In the late-80’s through the 90’s, food and health agencies focused
on a mysterious fatal brain disease that infected thousands of cattle. Bovine
spongiform encephalitis—or “mad cow disease”—is caused by an infectious protein
called a prion. Despite fears that tainted meat would cause the disease to
spread to humans, mad cow disease never really made an impact on human health.
However, forms of the prion disease such as Creutzfeldt-Jakob disease do affect
In addition to Creutzfeldt-Jakob disease, many neurodegenerative diseases such as Alzheimer’s, Parkinson’s, Huntington’s and amyotrophic lateral sclerosis (ALS or Lou Gehrig’s disease) are now thought to be a result of prion-like activity. There is no cure for these diseases, however, new experimental treatment strategies might help slow the progression of neural degeneration.
Imagine driving in your car and suddenly not recognizing where you, you don’t remember where you were going and have no idea how to find your way home. What if you looked across the breakfast table at your spouse and no longer recognizing them? Or maybe you have to brace yourself every time you visit your parent, waiting for the day when they won’t know who you are. This is reality for the estimated 50 million (worldwide) Alzheimer’s suffers and their families.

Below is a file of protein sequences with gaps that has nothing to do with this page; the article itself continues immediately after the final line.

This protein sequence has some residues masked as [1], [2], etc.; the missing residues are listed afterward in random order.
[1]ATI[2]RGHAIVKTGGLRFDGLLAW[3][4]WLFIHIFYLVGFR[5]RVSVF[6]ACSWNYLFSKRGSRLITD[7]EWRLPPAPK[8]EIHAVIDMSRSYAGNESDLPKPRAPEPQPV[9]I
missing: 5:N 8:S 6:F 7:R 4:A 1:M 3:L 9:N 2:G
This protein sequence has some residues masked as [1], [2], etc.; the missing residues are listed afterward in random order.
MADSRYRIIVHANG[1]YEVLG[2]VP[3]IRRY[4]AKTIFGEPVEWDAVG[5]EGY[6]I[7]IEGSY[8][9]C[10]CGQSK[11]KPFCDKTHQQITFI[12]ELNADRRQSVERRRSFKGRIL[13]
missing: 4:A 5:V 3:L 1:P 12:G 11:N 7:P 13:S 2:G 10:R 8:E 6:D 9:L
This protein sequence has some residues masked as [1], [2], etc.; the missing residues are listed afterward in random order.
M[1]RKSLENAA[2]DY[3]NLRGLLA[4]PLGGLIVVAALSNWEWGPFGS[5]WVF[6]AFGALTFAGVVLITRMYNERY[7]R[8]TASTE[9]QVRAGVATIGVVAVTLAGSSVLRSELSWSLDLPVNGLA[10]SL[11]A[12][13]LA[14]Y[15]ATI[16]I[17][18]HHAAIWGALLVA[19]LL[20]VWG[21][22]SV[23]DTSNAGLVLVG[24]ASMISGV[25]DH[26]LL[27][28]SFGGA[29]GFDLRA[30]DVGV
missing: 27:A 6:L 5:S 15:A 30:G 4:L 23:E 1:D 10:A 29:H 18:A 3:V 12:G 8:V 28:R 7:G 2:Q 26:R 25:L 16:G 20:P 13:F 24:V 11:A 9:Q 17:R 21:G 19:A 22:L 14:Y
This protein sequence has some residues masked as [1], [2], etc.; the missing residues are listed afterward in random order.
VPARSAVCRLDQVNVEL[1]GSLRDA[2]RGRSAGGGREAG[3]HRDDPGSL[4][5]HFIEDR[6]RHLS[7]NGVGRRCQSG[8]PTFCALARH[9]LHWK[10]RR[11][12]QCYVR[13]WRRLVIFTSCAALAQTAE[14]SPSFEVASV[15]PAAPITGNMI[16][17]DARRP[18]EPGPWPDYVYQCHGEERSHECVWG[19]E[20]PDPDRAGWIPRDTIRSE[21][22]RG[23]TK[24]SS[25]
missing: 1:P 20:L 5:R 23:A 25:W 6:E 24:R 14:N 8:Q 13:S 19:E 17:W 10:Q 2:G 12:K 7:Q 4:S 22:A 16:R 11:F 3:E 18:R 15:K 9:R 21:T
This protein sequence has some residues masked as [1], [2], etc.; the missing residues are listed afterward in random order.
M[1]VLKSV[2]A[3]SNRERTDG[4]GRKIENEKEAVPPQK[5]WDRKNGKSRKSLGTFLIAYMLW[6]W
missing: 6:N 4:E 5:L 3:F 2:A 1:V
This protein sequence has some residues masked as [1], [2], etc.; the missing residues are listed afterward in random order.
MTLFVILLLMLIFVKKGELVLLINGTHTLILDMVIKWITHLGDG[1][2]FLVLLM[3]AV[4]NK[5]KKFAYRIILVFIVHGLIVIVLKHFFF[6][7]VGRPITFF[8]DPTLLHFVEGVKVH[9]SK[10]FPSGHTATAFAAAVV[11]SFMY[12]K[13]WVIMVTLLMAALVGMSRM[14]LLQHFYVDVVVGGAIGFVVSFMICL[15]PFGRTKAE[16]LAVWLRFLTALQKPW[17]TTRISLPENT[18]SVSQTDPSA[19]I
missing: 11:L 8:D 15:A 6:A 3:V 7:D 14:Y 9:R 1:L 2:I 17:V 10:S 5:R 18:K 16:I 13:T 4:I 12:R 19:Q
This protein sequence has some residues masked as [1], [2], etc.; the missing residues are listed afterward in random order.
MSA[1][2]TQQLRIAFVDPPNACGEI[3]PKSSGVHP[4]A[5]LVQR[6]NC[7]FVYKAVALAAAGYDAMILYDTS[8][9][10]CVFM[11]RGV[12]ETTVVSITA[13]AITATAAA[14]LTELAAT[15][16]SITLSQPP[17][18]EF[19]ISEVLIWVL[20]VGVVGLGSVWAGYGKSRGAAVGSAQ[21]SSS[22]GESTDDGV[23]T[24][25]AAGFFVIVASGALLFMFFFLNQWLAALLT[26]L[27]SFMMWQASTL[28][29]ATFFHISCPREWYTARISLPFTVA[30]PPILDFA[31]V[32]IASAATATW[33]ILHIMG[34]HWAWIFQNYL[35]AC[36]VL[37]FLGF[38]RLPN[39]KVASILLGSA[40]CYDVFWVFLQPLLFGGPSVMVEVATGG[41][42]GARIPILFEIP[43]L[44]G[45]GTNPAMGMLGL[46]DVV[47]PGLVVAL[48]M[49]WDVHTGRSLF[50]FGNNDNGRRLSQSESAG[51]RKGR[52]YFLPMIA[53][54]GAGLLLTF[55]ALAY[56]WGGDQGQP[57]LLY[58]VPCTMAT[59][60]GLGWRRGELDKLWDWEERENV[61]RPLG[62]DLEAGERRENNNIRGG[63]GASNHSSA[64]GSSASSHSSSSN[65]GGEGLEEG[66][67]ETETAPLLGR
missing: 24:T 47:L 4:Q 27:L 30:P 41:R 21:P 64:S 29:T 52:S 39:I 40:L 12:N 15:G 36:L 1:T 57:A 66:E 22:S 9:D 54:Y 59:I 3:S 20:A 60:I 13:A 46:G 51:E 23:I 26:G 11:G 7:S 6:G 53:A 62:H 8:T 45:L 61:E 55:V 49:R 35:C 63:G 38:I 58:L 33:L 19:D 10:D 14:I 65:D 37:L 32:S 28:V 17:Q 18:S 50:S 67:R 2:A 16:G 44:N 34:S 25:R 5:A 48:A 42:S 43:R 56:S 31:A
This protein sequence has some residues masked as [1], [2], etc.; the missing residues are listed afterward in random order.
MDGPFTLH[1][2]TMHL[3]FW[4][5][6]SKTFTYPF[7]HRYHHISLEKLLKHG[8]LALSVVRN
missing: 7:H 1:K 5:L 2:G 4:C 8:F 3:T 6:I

For a world with an aging population, Alzheimer’s is a growing problem. Recent estimates suggest that 11% of people over the age of 65 have Alzheimer’s disease. For people 85 and older, that number increases to 32% (1).
Alzheimer’s disease is a devastating degenerative brain disease. It is the most common cause of dementia, and is characterized by a decline in cognitive skills such as memory, language skills, communication and problem solving abilities. These symptoms make it difficult for people with Alzheimer’s to perform everyday activities. It also is difficult to diagnose, even more difficult to treat, and, as of now, impossible to cure. Continue reading “Restoring Memory in Alzheimer’s Mice with Microbubbles and Ultrasound”
Forgetting. Forgetting your address; your spouse; your children; your friends; your life. It is something that none of us want to think about, but it hangs over some of us like a specter. Can’t remember if you fed the cat? Where you put your car keys? Did you forget to pack your lunch or return a phone call? Maybe you are trying to do too many things at once, or maybe you are tired. There are lots of perfectly normal reasons why we all forget things from time to time, but every time I forget something there is a nagging voice in my head saying, “Maybe it is something else.” Continue reading “Remembering Not to Forget”
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